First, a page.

OK, we hear this a lot. So much so, that it’s starting to sound old hat, part of the background noise and identical to what everyone is saying. ‘Our people are our greatest asset’ no longer cuts the mustard. Having ‘collaborative leadership styles’ is not really inspiring anymore. Our audience (workforce) is getting more sophisticated and we are stuck using terms that they have grown out of. The intention of the messages are OK, don’t get me wrong here. What I often fail to see, is the ‘walk’ or the ‘how to’ behind these declarations.
What are the structures and frameworks that support the ‘talk’? How do we ensure that ‘walk’ is empowering, engages with technology, measures our targets, focuses on results and people? In short; how can you harness the energies in your workforce and tap into that huge discretionary effort where initiative and potential resides? This is the area to dabble in, and believe me, there is no step by step process to guide us towards organisational peak performance. We will make up the steps as we go along, and those steps will be different for each of us. If it was easy to do, then everyone would be doing it!
Place the people that you serve at the centre of your universe
We are often so focussed on what we have to do in our organisations, that we forget the needs of the people that we serve and the general community. At worst I’ve seen customers treated inappropriately – like an interruption to someone’s ‘to-do list’! Our customers provide us with our bread and butter and put food on our table. Employees who don’t understand and respond to this, need not apply for vacancies in your organisation.
Take the time to check with your stakeholders (customers and workforce) on their level of expectations and the quality of your exchange in services. Conduct surveys, quick pulse checks on service levels, check for underlying needs, are your products and services still relevant, are they changing, conduct focus groups for in-depth feedback. There is no shortage of methods to get feedback – we need the fortitude and desire to learn about our stakeholders and to be stronger than the desire to stand still and hear meaningless superficial feedback that results in BAU.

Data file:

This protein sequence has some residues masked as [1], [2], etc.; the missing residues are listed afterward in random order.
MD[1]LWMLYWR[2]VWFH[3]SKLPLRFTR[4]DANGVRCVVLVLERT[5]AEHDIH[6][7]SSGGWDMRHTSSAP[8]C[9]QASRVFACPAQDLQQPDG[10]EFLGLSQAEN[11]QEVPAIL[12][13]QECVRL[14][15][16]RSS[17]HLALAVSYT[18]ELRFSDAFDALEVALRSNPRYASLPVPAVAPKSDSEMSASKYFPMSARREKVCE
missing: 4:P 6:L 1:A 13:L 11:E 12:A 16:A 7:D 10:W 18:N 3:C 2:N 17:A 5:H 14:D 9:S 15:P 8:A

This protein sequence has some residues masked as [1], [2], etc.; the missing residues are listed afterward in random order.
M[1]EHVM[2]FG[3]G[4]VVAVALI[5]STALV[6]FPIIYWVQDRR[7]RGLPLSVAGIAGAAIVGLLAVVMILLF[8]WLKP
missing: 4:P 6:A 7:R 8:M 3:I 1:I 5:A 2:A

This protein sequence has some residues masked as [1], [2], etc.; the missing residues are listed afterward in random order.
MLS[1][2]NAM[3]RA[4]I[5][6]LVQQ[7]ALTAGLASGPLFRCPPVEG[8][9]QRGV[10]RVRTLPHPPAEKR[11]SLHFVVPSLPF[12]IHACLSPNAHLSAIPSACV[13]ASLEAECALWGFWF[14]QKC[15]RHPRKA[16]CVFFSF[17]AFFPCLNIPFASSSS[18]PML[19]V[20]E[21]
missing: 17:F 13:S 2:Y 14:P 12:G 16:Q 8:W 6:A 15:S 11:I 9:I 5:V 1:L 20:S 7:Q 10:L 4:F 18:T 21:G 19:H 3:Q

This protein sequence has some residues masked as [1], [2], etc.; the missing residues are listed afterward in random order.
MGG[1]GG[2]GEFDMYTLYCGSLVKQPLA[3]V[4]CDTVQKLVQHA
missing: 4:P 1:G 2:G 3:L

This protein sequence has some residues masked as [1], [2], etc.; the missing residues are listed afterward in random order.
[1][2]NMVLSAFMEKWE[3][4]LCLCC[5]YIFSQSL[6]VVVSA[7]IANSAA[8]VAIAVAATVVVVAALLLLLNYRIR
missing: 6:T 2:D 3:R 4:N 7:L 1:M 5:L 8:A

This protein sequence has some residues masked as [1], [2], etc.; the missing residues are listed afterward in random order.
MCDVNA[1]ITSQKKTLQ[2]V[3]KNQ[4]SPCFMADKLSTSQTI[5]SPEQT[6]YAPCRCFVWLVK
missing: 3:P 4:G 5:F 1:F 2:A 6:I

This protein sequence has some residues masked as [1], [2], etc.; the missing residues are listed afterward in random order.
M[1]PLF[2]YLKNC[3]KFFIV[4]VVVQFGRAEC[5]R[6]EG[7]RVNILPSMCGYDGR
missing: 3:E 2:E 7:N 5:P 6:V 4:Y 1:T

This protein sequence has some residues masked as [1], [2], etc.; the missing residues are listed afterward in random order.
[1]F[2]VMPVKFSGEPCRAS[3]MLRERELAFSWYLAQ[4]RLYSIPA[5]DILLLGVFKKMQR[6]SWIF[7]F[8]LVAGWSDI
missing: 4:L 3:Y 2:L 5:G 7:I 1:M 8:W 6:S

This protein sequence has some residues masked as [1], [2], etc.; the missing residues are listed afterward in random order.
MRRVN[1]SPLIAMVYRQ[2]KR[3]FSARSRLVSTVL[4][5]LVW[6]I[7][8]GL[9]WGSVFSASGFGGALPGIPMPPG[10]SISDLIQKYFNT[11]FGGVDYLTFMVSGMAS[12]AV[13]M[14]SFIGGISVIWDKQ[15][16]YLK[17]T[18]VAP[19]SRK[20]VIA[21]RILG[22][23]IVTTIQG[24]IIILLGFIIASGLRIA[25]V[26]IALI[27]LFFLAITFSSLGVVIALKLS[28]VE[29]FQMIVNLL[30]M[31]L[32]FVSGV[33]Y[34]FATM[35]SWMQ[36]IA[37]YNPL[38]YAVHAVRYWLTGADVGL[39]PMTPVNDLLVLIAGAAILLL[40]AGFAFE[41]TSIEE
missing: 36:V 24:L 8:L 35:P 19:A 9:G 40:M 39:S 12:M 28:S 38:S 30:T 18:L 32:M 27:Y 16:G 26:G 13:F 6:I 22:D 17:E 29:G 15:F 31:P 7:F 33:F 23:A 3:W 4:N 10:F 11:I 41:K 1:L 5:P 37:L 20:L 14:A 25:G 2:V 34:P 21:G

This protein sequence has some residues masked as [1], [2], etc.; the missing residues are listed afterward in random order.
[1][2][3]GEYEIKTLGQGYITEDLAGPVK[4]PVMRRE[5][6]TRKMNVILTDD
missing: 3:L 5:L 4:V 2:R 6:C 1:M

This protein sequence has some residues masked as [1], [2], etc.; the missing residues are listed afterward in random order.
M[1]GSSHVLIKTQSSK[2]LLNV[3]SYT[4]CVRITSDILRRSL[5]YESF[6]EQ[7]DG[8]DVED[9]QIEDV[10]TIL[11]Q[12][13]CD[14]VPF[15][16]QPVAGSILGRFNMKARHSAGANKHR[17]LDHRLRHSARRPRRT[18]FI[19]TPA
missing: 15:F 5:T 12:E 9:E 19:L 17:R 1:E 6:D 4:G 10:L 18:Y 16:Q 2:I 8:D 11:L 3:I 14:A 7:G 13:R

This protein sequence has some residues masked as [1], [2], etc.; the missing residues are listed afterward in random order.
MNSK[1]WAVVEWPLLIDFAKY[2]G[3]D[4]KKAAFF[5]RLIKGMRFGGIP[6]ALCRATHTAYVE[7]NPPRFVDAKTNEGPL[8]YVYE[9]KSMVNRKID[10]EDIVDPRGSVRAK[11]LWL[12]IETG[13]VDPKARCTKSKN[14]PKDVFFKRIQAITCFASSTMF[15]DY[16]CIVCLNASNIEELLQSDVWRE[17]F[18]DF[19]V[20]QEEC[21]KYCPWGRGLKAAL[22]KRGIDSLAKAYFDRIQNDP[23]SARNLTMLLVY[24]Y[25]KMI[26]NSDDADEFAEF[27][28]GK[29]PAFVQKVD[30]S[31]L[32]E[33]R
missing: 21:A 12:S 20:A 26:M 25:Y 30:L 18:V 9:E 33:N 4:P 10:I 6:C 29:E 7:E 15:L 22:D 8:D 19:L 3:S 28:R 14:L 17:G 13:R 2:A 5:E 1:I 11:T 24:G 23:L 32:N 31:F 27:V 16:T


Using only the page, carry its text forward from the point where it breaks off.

Manage change before it manages you
Full stop. Employees need a reason to change, so give them one. Then work together to make a new future. Listen to your employees who are confirmed resistors – they usually have a different way at looking at things that we cannot afford to ignore. Communicate with them, ask them lots of questions and overall have an open mind to their point of view. They are resisting for a reason – it’s up to us to find out what that reason is and then engage them early in the planning process. If they are still refusing to come to the party after all your efforts to engage them, then it’s time to discuss their suitability for the organisation and the other possibilities out there for them.
As with all hygiene factors, merely being on top of these things does not guarantee success – it will however form part of the ‘cost of doing business’. It’s the things that we do between the lines that brings these together to help us remain sustainable, competitive and here for the sake of our communities, the people that we serve and the sector that we support through meaningful employment.
Former Senior HR Consultant